5 Steps to Make Sure Your Child Is Getting the Most Out of Their Language Classes
What They Learn In Class Is Not Enough
Do you remember your language learning days at school? Hot afternoons staring at the teacher while reciting paradigms that didn’t make much sense? Or in more recent times, being taught a set sentence then being asked to say it to your partner, who probably was just as bored as you were and would just mumble back an answer before you turned to more interesting gossip?
Surprisingly, this does not lead students to become proficient at languages.
Having had my fair share of experience learning and teaching languages, here are some steps you can takeat home to prepare your child and make sure they are getting the most out of their language learning.
The first step which is important in introducing a child to a language (and not used really at all in schools) is to let them listen to it. A lot. Before anything else. And let them just be silent. Don’t expect your child to be reproducing the target language after a week, or even a month.
So, if you know they are going to be starting a new language at school, order some cartoons off the internet in that language and sit down together to watch them for an hour a day during the holidays. There are also hundreds of great podcasts they can listen to while on their way to school or while doing chores. Even as they begin to start speaking, let them keep listening more than they do anything else.
Second, once they are starting to speak you need to encourage them to use the language all the time, in lots of different situations. For example, put stickers up around the house so they can learn everyday life vocabulary. And if you are feeling really mean (or think they are doing pretty well) you can even change over their computer settings so the computer is in the target language. They will quickly learn what words mean when they need to navigate their way to YouTube.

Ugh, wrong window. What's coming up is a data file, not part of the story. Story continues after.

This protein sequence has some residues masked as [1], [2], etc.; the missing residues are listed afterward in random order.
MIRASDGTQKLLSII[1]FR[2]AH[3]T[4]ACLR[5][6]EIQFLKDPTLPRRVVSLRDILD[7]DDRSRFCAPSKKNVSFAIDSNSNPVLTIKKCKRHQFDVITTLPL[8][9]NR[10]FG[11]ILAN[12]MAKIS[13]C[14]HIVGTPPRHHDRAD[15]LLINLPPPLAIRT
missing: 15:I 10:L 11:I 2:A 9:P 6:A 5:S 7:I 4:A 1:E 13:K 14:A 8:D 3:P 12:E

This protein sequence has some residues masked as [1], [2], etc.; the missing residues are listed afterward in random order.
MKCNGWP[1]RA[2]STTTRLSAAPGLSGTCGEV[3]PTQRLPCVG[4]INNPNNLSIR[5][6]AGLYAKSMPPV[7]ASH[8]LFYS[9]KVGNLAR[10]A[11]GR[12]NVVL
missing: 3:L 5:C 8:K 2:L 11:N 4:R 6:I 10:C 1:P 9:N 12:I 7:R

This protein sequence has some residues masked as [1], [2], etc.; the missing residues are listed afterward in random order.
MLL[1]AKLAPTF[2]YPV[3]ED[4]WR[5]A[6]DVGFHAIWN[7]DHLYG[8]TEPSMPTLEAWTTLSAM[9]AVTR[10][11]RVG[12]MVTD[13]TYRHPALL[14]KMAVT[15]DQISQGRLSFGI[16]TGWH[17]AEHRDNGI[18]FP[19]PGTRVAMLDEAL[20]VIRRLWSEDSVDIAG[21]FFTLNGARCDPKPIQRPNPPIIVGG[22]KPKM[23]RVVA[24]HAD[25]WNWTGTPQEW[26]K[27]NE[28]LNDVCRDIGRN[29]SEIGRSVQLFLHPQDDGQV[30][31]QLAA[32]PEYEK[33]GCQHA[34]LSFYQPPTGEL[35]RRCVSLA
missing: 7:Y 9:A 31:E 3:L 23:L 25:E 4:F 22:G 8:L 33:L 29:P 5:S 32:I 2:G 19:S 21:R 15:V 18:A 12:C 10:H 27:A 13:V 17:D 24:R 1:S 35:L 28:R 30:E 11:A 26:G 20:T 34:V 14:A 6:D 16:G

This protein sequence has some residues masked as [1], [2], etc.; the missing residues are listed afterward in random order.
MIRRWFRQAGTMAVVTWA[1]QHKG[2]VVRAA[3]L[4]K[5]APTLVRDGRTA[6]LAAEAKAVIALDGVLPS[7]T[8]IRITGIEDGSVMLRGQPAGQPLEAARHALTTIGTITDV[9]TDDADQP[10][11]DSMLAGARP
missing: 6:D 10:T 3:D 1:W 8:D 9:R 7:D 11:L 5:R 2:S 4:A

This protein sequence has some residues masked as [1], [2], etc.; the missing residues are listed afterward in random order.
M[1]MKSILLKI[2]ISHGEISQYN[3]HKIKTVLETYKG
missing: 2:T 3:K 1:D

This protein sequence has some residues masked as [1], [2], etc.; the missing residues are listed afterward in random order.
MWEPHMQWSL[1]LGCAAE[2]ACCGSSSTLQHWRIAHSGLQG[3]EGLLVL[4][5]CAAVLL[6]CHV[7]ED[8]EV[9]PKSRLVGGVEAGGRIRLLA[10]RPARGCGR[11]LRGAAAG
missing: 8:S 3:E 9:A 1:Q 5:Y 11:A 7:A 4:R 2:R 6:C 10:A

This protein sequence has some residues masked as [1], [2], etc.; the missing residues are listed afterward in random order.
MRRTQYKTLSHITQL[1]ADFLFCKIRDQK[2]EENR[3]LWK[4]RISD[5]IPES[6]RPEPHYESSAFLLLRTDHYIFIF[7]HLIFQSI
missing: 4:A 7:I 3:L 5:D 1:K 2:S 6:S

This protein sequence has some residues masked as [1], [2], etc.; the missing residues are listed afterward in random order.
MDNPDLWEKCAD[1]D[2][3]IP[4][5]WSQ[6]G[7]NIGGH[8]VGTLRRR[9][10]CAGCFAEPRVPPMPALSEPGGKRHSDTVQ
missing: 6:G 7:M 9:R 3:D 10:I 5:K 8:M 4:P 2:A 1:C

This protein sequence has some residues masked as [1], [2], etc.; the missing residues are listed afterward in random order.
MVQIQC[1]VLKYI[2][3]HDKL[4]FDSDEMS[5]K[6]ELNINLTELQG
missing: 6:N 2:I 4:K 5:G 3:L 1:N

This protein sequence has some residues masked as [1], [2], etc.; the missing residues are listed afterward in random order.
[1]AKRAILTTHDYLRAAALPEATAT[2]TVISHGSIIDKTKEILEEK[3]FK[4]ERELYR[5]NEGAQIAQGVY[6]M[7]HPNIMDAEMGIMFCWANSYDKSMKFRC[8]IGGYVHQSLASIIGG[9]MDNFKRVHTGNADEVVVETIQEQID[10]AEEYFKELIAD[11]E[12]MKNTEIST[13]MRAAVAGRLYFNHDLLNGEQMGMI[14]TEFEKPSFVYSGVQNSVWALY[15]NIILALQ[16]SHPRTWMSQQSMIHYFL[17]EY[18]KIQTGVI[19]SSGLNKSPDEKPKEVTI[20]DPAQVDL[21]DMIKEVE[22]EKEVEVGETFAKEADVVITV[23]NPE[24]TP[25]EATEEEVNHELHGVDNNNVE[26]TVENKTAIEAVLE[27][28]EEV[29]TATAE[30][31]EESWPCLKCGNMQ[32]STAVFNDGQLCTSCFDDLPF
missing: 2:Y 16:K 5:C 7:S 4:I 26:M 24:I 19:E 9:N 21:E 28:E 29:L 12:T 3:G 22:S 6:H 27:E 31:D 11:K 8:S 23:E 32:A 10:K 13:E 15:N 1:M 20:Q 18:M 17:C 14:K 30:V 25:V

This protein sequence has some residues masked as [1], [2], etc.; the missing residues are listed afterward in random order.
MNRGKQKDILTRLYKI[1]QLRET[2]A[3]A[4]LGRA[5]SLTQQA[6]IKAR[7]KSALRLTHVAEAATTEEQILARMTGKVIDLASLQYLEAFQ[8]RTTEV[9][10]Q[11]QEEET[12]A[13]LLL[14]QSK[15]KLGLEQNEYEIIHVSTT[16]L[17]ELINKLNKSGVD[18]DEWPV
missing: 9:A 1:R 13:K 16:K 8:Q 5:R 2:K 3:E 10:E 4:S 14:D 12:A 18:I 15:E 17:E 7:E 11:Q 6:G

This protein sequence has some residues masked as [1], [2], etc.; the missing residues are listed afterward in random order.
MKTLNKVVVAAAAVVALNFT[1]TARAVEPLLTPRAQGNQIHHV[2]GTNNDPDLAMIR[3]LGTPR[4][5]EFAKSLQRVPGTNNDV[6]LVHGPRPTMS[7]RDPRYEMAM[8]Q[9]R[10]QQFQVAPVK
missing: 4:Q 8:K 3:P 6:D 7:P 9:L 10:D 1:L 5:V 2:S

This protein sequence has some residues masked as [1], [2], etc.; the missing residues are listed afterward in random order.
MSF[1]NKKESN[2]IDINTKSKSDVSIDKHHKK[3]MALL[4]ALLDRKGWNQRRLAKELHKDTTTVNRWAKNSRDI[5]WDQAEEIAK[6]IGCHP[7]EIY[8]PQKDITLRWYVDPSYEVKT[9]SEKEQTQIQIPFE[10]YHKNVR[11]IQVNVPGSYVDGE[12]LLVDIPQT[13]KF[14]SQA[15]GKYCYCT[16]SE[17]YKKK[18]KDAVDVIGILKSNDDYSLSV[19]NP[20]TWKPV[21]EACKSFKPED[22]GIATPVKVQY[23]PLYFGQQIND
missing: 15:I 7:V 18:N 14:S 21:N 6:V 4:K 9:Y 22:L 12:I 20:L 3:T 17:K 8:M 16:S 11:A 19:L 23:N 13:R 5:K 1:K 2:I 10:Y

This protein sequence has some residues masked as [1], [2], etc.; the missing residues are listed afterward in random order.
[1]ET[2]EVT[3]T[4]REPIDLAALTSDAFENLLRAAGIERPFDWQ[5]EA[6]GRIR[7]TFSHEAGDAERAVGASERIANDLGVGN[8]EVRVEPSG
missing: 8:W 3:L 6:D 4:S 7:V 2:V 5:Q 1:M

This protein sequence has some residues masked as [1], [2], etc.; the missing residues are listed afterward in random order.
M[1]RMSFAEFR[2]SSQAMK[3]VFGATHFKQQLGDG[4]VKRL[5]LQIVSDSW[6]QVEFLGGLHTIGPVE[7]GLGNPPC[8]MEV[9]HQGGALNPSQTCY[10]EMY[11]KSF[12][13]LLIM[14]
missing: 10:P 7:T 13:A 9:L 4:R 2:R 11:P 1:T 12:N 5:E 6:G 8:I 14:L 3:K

Third, they need to learn not to be afraid to reproduce and practice. Two great ways to do this is first to connect them with a pen pal from a school in that country learning English. Encourage them to use tools like Google translate to help them as write emails as they develop. Second, take them along to community meetings for that language group. Even if you can only take them to the local Chinese takeaway where the waitstaff are happy to practice simple conversations on less busy nights. Just make sure they are not criticized for mistakes but encouraged to keep trying.
Fourth, do not underestimate rote learning. As they are not going to be hearing the target language for 8 hours a day, they generally won’t get the exposure to the repetition of words necessary for memory formation. Therefore, a regular amount of time needs to be dedicated to memorisation. Having said that, the old formula of write out a vocab list, cover it and write it again isn’t necessary the best way to go.
Two improvements you can easily make to this system is first learn phrases not individual words (I can still remember how to say ‘the general looses the horse’ in Ancient Greek, which admittedly is not the most useful phrase, but it is Ancient Greek after all). Second, instead of just trying to memorise the words or phrases by staring at them, work with your child to make up silly images to associate with the word with English. Encourage them to play with the sentence and feel totally comfortable adjusting it to their needs.
Finally, you need to demonstrate to your child that learning this language is important and something fun. If you practice with them, asking them questions and getting them to reply, not being afraid yourself to try out new sentences and ask them if they think it is correct, they will grow a lot more confident. Take the time to read together and help them with their homework. Without your support, they will be less likely to want to learn the language in the first place. And just think what a great opportunity it is for you to learn something new!